-Senior Year, I had a couple really cool teachers. Mr. Blackburn, my humanities teacher let me write a comparison paper between Trainspotting and Fahrenheit 451. He yelled at me once for eating Wheat Thins in class though, which I think is the most ridiculous thing ever. Especially since I was still battling anorexic urges back then and felt that I should eat when I could convince myself to eat. (See even the good memories are tainted by bad.)

-The other cool teacher was my philosophy teacher. In that class I gave a full presentation about the ethics of veganism. Everyone ended up agreeing with me by the end that veganism was the ethically correct choice except for the hardcore Christian kid who insisted god put the animals here for us to eat and the crazy hippie girl who couldn't get past the idea that plants could have feelings too. We also watched Blade Runner and Wings of Desire, two of my all time favorite movies.

-I petitioned for a Women's History course and the school actually instituted it... the year after I graduated.

-The school literary magazine was called Crest. My friends and I thought it was lame that you had to be friends with the right people to get your work in, so we created Crust, our own literary zine.

-Rushing to try to get into the computer lab during study hall. Not to check email because no one really had email back then (well, I did get it junior year), but to relive innocent grade school days by playing Oregon Trail. If you didn't get into the computer lab, you had to go to the library or back to your study hall room or you could just leave and find some place to smoke, which is usually what I did.

-I remember all the boys I had crushes on, but won't relive those painful moments. Nor will I relive all the bad abusive boyfriend moments of sophomore year. I did ditch class with him more than once and end up hanging out in the bathroom when we couldn't get into the computer lab. But I will go for a fonder bathroom memory: the time my friend Jill got her nose pierced in the bathroom. It was so bad-ass. Jill was so bad-ass. I started smoking with her at lunch. And she was the one who told me about how easy it was to graduate early. Thank you, Jill. Getting out of there early was the best thing I could have done for myself.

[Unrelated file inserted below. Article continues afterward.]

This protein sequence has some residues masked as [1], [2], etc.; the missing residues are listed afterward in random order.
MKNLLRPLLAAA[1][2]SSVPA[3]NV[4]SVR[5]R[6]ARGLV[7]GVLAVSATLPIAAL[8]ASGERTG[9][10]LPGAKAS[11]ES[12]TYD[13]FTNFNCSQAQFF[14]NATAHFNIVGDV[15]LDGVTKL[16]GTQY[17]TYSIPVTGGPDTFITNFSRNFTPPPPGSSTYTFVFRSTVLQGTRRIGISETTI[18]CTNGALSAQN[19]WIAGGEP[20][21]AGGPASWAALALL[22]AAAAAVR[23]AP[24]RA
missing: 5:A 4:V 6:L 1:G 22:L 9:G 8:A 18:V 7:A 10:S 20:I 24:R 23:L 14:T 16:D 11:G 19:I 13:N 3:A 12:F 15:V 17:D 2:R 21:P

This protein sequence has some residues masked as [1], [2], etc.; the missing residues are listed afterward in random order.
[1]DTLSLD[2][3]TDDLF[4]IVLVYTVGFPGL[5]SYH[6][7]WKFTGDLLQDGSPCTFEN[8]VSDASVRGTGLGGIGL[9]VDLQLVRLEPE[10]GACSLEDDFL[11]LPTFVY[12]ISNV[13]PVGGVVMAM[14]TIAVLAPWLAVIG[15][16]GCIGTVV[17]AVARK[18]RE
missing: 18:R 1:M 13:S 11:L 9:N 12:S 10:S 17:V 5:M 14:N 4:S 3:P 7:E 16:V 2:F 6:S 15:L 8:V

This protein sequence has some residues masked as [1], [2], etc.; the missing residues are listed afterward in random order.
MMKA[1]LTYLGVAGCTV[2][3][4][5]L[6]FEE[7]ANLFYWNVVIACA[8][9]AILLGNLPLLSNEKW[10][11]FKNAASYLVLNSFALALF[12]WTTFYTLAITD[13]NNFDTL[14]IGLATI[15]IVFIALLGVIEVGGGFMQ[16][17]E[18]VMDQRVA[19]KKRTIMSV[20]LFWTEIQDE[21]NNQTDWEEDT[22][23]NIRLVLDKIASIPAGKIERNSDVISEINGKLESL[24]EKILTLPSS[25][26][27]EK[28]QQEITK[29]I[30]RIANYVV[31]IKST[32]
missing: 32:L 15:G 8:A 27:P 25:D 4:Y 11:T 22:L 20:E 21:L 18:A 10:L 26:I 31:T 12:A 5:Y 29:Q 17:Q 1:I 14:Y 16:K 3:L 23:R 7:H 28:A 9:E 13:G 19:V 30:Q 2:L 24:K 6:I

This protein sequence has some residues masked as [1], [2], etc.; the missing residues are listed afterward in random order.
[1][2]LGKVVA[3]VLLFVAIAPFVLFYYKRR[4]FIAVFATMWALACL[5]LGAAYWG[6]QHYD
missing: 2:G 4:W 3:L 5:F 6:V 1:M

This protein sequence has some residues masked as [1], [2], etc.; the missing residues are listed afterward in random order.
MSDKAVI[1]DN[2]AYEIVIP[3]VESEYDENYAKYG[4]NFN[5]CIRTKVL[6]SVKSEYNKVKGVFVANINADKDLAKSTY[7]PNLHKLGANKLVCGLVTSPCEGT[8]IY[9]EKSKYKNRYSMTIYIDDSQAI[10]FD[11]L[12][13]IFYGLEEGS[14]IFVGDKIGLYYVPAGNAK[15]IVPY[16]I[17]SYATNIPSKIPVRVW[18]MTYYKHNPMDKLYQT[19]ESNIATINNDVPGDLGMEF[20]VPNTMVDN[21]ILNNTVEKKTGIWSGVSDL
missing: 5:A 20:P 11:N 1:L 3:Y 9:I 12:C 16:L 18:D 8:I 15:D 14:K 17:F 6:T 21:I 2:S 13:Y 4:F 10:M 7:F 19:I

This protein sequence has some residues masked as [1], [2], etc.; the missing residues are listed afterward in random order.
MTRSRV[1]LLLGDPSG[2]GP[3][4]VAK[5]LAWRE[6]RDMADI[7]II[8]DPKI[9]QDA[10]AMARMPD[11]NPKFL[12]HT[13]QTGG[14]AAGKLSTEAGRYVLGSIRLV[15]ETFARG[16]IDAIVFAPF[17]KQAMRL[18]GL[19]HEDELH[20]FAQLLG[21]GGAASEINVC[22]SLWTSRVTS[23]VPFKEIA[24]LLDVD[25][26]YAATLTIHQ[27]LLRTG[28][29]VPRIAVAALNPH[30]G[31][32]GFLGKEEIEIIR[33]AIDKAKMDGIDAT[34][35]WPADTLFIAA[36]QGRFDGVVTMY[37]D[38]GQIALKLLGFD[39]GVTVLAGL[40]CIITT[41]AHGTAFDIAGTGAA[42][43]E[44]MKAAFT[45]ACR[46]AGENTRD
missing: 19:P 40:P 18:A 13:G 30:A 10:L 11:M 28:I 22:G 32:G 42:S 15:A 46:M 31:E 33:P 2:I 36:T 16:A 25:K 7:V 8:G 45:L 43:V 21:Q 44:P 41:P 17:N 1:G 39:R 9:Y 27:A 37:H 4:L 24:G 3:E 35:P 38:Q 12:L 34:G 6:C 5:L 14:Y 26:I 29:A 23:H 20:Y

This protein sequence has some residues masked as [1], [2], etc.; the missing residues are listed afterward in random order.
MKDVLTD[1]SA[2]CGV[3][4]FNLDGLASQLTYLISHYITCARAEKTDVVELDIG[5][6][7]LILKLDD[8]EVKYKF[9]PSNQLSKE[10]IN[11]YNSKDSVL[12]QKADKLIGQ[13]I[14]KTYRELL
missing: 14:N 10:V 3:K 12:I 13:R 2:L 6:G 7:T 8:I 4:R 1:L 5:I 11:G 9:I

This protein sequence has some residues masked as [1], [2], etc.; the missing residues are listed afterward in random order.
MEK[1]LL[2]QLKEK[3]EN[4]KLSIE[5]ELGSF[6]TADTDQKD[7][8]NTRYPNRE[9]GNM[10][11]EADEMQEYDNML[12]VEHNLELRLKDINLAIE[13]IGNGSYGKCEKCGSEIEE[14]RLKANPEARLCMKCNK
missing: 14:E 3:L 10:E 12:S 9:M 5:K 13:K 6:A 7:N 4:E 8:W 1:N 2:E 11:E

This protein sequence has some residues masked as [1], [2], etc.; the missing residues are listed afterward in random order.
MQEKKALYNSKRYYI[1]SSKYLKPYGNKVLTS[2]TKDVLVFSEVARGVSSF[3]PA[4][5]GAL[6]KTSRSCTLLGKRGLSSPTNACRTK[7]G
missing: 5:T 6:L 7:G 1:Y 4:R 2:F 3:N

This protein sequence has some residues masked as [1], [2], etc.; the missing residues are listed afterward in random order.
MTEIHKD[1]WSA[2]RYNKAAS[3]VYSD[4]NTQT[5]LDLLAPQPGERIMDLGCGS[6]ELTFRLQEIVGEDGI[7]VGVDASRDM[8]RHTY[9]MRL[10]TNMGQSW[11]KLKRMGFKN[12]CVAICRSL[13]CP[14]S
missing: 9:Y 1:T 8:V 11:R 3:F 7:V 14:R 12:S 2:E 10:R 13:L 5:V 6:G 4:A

Yeah, I don't know about sharing these memories. I think if asked about my memories, I'll just say, "I survived. And I liked the half-baked cookies."

Oh and the quote in the blog title is from a Nirvana song off Bleach. How come no one told me they were releasing a remastered Bleach? And it's coming out on white vinyl. Now I must own this even though my pink vinyl Bleach that I got for 10$ at a used record store and is actually worth 200$ is still my prize possession. Well that and my Bleach CD that is signed by Krist Novoselic. Yeah, Bleach, that record changed my life. I need this remaster.... off to email my local record store.

Contest Winners & Blogtoberfest

This is just going to be a short but sweet blog entry today for a couple of reasons. One, I'm feeling a cold coming on which cannot happen because I have a lot going on this week. Two, I wrote a blog I'm really proud of (it was just one of those fun personal essay things that came out of nowhere and was a blast to write and remember) for Jeri Smith-Ready's Blogtoberfest, which has been going on all month. She's got a TON of YA authors blogging and offering up prizes and there is a big grand prize of 25 books too! So go read my little guest blog essay here and you can enter to win Ballads of Suburbia, or if you already have that, enter some of her other contests!